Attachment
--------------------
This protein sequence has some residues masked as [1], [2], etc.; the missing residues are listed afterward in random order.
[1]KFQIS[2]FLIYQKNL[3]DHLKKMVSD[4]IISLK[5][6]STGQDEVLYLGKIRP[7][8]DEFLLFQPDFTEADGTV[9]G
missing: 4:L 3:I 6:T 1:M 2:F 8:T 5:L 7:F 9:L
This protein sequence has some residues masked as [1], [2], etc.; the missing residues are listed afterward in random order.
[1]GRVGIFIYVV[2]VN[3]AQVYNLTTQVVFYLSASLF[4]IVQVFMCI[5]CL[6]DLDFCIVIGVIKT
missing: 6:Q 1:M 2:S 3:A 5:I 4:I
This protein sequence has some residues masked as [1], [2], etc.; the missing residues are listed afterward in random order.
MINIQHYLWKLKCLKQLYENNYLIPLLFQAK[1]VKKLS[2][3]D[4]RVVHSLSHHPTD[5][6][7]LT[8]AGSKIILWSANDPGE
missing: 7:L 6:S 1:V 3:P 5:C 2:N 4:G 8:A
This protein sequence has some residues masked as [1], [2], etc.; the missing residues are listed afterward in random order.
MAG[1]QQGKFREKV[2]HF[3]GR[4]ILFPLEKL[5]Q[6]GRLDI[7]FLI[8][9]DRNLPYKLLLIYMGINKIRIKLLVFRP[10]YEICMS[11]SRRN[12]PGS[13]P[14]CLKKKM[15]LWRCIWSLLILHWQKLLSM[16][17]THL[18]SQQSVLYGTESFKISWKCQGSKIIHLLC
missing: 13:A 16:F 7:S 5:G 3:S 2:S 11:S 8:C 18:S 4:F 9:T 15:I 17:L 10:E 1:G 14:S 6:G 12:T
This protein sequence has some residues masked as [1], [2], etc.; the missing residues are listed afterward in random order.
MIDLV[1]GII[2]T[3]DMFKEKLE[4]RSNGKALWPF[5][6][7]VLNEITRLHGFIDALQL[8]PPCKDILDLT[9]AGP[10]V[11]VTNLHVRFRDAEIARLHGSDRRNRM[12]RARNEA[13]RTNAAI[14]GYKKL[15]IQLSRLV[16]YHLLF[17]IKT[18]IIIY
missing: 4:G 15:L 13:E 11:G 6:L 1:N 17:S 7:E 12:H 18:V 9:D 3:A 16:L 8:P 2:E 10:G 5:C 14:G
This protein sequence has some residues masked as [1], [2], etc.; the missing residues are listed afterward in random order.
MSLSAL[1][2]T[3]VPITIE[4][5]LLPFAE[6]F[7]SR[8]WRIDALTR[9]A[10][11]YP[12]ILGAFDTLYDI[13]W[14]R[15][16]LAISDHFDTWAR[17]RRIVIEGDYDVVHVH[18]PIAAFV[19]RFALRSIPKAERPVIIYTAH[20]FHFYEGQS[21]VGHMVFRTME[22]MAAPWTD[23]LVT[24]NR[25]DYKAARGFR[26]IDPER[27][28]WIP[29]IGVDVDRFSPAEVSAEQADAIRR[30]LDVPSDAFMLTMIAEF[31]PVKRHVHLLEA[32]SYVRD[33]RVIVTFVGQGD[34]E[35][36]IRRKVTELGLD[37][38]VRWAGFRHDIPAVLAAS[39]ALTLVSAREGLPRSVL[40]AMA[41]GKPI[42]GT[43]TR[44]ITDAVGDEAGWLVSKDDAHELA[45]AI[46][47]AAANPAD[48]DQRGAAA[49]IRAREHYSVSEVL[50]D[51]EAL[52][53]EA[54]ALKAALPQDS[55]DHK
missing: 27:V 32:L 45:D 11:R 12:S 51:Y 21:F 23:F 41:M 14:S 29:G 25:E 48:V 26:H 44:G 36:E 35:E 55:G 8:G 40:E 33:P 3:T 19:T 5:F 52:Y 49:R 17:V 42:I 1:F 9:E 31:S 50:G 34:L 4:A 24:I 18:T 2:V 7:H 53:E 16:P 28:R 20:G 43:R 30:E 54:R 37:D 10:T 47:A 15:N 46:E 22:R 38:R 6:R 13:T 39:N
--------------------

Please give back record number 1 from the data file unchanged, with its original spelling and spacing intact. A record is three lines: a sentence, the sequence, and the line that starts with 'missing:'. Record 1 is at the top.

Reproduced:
This protein sequence has some residues masked as [1], [2], etc.; the missing residues are listed afterward in random order.
[1]KFQIS[2]FLIYQKNL[3]DHLKKMVSD[4]IISLK[5][6]STGQDEVLYLGKIRP[7][8]DEFLLFQPDFTEADGTV[9]G
missing: 4:L 3:I 6:T 1:M 2:F 8:T 5:L 7:F 9:L